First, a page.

More than a year and a half after same-sex marriage became legal in New York state, Trinity Lutheran in Astoria, Queens, remains one of the last ELCA churches in the New York metropolitan area to decide whether or not to perform them — and has taken its time in making a decision.
For some members, the debate is a test of the church's motto: "The welcome place." For others it signals a potential erosion of the moral code with which they grew up.
When same-sex marriage became legal in New York in 2011, there wasn't much need for internal debate in most of the city's ELCA churches. "Many simply said, 'Of course,' " said Bishop Robert Rimbo of the Metropolitan New York Synod, who made it clear when he was elected to the position in 2008 that he would act as an advocate for gay rights in the church and civic sphere.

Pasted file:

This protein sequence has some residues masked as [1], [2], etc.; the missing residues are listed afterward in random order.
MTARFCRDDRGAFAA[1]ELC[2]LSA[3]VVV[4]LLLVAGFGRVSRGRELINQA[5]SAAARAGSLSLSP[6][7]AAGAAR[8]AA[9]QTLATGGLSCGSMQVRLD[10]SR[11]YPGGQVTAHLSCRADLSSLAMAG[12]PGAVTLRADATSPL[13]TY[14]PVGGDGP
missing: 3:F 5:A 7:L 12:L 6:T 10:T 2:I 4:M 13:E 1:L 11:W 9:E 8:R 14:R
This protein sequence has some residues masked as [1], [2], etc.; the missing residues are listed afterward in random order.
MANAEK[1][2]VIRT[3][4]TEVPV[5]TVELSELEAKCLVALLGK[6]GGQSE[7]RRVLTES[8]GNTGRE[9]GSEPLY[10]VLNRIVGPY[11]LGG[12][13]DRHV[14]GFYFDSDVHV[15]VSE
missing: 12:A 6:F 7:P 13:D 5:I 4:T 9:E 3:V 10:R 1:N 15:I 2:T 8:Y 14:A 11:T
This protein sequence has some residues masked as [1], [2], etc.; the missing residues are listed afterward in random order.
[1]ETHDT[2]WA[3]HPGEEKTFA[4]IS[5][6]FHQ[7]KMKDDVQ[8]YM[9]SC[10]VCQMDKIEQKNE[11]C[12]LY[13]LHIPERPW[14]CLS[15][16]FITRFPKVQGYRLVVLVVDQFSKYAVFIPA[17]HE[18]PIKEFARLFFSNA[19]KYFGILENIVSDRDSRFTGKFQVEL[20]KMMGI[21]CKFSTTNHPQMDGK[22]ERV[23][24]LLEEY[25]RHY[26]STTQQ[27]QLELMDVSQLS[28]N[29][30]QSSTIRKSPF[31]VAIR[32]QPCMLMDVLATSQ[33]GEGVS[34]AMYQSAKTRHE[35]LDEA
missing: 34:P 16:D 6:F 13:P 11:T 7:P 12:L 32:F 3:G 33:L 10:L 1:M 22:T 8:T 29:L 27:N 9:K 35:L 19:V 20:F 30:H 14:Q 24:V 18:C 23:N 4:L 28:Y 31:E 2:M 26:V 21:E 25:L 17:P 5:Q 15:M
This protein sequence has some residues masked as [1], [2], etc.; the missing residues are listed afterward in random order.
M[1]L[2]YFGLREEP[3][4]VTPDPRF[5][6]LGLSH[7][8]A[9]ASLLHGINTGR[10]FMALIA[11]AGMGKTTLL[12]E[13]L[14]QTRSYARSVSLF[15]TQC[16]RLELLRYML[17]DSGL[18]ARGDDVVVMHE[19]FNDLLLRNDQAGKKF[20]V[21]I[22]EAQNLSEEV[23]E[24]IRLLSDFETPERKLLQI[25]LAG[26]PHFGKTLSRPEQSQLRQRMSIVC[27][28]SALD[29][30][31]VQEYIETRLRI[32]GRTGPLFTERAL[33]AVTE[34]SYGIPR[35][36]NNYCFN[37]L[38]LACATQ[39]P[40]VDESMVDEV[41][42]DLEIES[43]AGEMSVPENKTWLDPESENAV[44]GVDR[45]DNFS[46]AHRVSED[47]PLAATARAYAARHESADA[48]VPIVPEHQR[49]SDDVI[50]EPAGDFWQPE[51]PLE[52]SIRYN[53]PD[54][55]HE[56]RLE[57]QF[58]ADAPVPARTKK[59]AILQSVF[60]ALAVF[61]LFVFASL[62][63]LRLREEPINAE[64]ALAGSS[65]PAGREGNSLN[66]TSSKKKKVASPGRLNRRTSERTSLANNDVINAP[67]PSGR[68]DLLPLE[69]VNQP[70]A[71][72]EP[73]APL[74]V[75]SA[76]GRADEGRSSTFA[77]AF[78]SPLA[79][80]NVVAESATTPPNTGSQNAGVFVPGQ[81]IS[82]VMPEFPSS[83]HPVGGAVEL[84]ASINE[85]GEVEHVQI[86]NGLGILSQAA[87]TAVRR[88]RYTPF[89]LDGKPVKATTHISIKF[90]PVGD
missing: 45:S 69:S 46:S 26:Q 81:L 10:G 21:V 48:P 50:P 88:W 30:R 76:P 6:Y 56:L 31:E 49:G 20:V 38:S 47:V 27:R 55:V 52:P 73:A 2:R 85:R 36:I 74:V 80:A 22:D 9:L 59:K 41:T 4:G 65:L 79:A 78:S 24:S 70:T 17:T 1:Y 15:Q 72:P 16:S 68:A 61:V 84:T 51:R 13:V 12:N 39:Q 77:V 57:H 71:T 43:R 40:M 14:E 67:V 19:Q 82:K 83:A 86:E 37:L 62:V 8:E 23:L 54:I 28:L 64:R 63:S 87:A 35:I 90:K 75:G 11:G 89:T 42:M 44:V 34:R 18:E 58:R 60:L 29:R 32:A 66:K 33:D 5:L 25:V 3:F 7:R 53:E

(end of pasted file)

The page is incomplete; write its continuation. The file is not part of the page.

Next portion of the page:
Paul Milholland, pastor, said that a quick decision would be inappropriate for the congregation, which has a broad spectrum of members — from liberal twentysomethings who think same-sex marriages should be treated the same as those between a man and a woman, to conservative, elderly members who have what he calls "more traditional views."
Mary Grosse was baptized at Trinity in 1947 and has been a member ever since. Now 75, she's one of the people other parishioners refer to when they talk about the older members who don't want things to change after so many years.
"I'm against it. I just am," she said, in regard to gay marriage at Trinity. "It's an emotional response. Could I point to a Bible verse to tell you why? No. But I just believe that marriage is between a man and a woman."
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